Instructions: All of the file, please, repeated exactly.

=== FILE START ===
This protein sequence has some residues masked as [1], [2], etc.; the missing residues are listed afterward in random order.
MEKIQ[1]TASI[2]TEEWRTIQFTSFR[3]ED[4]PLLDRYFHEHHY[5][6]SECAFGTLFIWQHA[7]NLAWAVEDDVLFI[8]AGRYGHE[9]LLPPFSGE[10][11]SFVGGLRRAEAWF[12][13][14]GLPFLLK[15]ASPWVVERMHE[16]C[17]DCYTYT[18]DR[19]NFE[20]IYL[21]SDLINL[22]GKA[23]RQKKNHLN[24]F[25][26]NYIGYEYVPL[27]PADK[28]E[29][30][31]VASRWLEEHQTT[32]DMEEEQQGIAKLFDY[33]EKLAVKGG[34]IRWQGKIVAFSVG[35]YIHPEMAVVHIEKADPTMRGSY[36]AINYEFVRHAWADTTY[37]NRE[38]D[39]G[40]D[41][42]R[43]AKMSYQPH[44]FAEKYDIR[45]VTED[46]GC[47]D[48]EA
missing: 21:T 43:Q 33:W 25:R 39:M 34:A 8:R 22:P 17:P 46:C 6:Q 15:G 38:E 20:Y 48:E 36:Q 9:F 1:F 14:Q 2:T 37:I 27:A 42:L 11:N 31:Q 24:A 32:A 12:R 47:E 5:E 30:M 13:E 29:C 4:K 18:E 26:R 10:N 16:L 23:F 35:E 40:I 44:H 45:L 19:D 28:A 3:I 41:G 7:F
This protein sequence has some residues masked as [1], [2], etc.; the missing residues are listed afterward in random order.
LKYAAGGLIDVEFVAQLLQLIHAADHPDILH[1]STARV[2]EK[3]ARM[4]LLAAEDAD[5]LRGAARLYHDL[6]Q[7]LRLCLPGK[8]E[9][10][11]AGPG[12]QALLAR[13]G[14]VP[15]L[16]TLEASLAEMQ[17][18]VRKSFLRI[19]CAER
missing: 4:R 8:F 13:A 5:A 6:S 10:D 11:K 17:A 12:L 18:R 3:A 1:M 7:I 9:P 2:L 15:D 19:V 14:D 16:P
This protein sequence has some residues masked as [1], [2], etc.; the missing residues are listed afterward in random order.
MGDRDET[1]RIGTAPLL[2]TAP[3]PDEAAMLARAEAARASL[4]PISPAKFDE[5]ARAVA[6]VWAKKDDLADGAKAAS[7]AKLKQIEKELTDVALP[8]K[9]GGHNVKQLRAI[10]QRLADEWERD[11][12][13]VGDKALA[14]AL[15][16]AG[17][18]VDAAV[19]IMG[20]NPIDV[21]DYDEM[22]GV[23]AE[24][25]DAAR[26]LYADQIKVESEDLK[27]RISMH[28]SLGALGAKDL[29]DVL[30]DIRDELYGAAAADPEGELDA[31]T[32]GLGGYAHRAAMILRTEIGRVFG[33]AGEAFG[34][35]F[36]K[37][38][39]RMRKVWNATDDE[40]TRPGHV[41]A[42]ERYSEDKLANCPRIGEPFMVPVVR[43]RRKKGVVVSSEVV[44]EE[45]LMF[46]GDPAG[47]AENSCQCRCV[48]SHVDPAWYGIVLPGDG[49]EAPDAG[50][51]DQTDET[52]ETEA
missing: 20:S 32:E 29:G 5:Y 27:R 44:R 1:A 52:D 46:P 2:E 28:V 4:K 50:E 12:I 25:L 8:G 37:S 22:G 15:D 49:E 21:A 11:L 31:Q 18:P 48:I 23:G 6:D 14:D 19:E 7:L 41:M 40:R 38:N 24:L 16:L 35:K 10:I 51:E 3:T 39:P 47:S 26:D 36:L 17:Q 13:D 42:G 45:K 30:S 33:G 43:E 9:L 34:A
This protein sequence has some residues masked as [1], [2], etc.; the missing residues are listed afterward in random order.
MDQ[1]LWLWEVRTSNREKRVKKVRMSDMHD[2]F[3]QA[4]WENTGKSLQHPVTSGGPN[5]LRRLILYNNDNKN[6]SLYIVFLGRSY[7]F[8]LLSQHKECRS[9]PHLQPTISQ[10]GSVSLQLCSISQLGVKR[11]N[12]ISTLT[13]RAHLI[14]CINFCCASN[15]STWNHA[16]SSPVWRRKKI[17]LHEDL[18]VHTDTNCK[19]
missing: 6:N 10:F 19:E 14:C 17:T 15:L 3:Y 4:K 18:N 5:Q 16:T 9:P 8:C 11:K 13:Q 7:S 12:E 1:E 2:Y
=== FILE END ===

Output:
This protein sequence has some residues masked as [1], [2], etc.; the missing residues are listed afterward in random order.
MEKIQ[1]TASI[2]TEEWRTIQFTSFR[3]ED[4]PLLDRYFHEHHY[5][6]SECAFGTLFIWQHA[7]NLAWAVEDDVLFI[8]AGRYGHE[9]LLPPFSGE[10][11]SFVGGLRRAEAWF[12][13][14]GLPFLLK[15]ASPWVVERMHE[16]C[17]DCYTYT[18]DR[19]NFE[20]IYL[21]SDLINL[22]GKA[23]RQKKNHLN[24]F[25][26]NYIGYEYVPL[27]PADK[28]E[29][30][31]VASRWLEEHQTT[32]DMEEEQQGIAKLFDY[33]EKLAVKGG[34]IRWQGKIVAFSVG[35]YIHPEMAVVHIEKADPTMRGSY[36]AINYEFVRHAWADTTY[37]NRE[38]D[39]G[40]D[41][42]R[43]AKMSYQPH[44]FAEKYDIR[45]VTED[46]GC[47]D[48]EA
missing: 21:T 43:Q 33:W 25:R 39:M 34:A 8:R 22:P 17:P 46:C 6:Q 15:G 38:E 20:Y 48:E 36:Q 9:F 1:F 14:Q 2:T 37:I 27:A 42:L 11:N 31:Q 24:A 32:A 12:R 47:E 5:E 30:M 13:E 29:C 4:K 18:E 26:R 10:N 16:L 23:F 35:E 40:I 44:H 45:L 19:D 28:A 3:I 41:G 7:F
This protein sequence has some residues masked as [1], [2], etc.; the missing residues are listed afterward in random order.
LKYAAGGLIDVEFVAQLLQLIHAADHPDILH[1]STARV[2]EK[3]ARM[4]LLAAEDAD[5]LRGAARLYHDL[6]Q[7]LRLCLPGK[8]E[9][10][11]AGPG[12]QALLAR[13]G[14]VP[15]L[16]TLEASLAEMQ[17][18]VRKSFLRI[19]CAER
missing: 4:R 8:F 13:A 5:A 6:S 10:D 11:K 17:A 12:L 18:R 3:A 1:M 7:I 9:P 2:L 15:D 19:V 14:D 16:P
This protein sequence has some residues masked as [1], [2], etc.; the missing residues are listed afterward in random order.
MGDRDET[1]RIGTAPLL[2]TAP[3]PDEAAMLARAEAARASL[4]PISPAKFDE[5]ARAVA[6]VWAKKDDLADGAKAAS[7]AKLKQIEKELTDVALP[8]K[9]GGHNVKQLRAI[10]QRLADEWERD[11][12][13]VGDKALA[14]AL[15][16]AG[17][18]VDAAV[19]IMG[20]NPIDV[21]DYDEM[22]GV[23]AE[24][25]DAAR[26]LYADQIKVESEDLK[27]RISMH[28]SLGALGAKDL[29]DVL[30]DIRDELYGAAAADPEGELDA[31]T[32]GLGGYAHRAAMILRTEIGRVFG[33]AGEAFG[34][35]F[36]K[37][38][39]RMRKVWNATDDE[40]TRPGHV[41]A[42]ERYSEDKLANCPRIGEPFMVPVVR[43]RRKKGVVVSSEVV[44]EE[45]LMF[46]GDPAG[47]AENSCQCRCV[48]SHVDPAWYGIVLPGDG[49]EAPDAG[50][51]DQTDET[52]ETEA
missing: 20:S 32:E 29:G 5:Y 27:R 44:R 1:A 52:D 46:P 2:E 28:V 4:K 50:E 12:I 25:L 8:G 37:S 22:G 15:D 49:E 21:A 11:L 31:Q 18:P 48:I 23:G 6:D 14:D 19:E 7:L 41:M 40:R 38:N 24:L 16:L 35:K 10:I 51:E 3:T 39:P 47:S 26:D 36:L 17:Q 13:D 42:G 45:K 30:S 33:G 43:E 9:L 34:A
This protein sequence has some residues masked as [1], [2], etc.; the missing residues are listed afterward in random order.
MDQ[1]LWLWEVRTSNREKRVKKVRMSDMHD[2]F[3]QA[4]WENTGKSLQHPVTSGGPN[5]LRRLILYNNDNKN[6]SLYIVFLGRSY[7]F[8]LLSQHKECRS[9]PHLQPTISQ[10]GSVSLQLCSISQLGVKR[11]N[12]ISTLT[13]RAHLI[14]CINFCCASN[15]STWNHA[16]SSPVWRRKKI[17]LHEDL[18]VHTDTNCK[19]
missing: 6:N 10:F 19:E 14:C 17:T 15:L 3:Y 4:K 18:N 5:Q 16:T 9:P 8:C 11:K 13:Q 7:S 12:E 1:E 2:Y